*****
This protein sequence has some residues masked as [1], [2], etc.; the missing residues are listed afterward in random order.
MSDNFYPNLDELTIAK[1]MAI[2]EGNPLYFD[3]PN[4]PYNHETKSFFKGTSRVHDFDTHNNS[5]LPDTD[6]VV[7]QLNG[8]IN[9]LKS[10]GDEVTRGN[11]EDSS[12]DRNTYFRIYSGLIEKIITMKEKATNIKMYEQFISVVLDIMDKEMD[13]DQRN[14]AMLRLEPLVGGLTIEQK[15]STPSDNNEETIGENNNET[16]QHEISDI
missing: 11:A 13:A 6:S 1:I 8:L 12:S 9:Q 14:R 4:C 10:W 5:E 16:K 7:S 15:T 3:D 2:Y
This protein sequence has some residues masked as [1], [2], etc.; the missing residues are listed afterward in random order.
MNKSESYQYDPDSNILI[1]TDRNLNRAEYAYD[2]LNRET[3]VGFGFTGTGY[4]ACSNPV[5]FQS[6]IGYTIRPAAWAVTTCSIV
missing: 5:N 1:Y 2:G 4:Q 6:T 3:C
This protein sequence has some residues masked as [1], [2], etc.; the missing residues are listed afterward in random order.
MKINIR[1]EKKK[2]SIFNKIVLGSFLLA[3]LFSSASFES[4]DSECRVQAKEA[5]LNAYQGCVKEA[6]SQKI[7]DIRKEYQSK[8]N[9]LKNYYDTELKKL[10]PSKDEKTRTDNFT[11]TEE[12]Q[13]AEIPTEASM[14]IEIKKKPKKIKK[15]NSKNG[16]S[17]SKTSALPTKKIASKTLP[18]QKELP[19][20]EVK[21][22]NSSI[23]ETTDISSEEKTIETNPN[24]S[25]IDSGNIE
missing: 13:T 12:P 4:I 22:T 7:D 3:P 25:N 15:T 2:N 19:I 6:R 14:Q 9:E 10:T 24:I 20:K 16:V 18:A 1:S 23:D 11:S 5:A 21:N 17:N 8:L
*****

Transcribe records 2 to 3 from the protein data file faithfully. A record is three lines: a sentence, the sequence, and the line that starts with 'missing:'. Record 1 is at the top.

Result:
This protein sequence has some residues masked as [1], [2], etc.; the missing residues are listed afterward in random order.
MNKSESYQYDPDSNILI[1]TDRNLNRAEYAYD[2]LNRET[3]VGFGFTGTGY[4]ACSNPV[5]FQS[6]IGYTIRPAAWAVTTCSIV
missing: 5:N 1:Y 2:G 4:Q 6:T 3:C
This protein sequence has some residues masked as [1], [2], etc.; the missing residues are listed afterward in random order.
MKINIR[1]EKKK[2]SIFNKIVLGSFLLA[3]LFSSASFES[4]DSECRVQAKEA[5]LNAYQGCVKEA[6]SQKI[7]DIRKEYQSK[8]N[9]LKNYYDTELKKL[10]PSKDEKTRTDNFT[11]TEE[12]Q[13]AEIPTEASM[14]IEIKKKPKKIKK[15]NSKNG[16]S[17]SKTSALPTKKIASKTLP[18]QKELP[19][20]EVK[21][22]NSSI[23]ETTDISSEEKTIETNPN[24]S[25]IDSGNIE
missing: 13:T 12:P 4:I 22:T 7:D 3:P 25:N 15:T 2:N 19:I 6:R 14:Q 9:E 10:T 24:I 20:K 16:V 18:A 1:S 23:D 11:S 5:A 21:N 17:N 8:L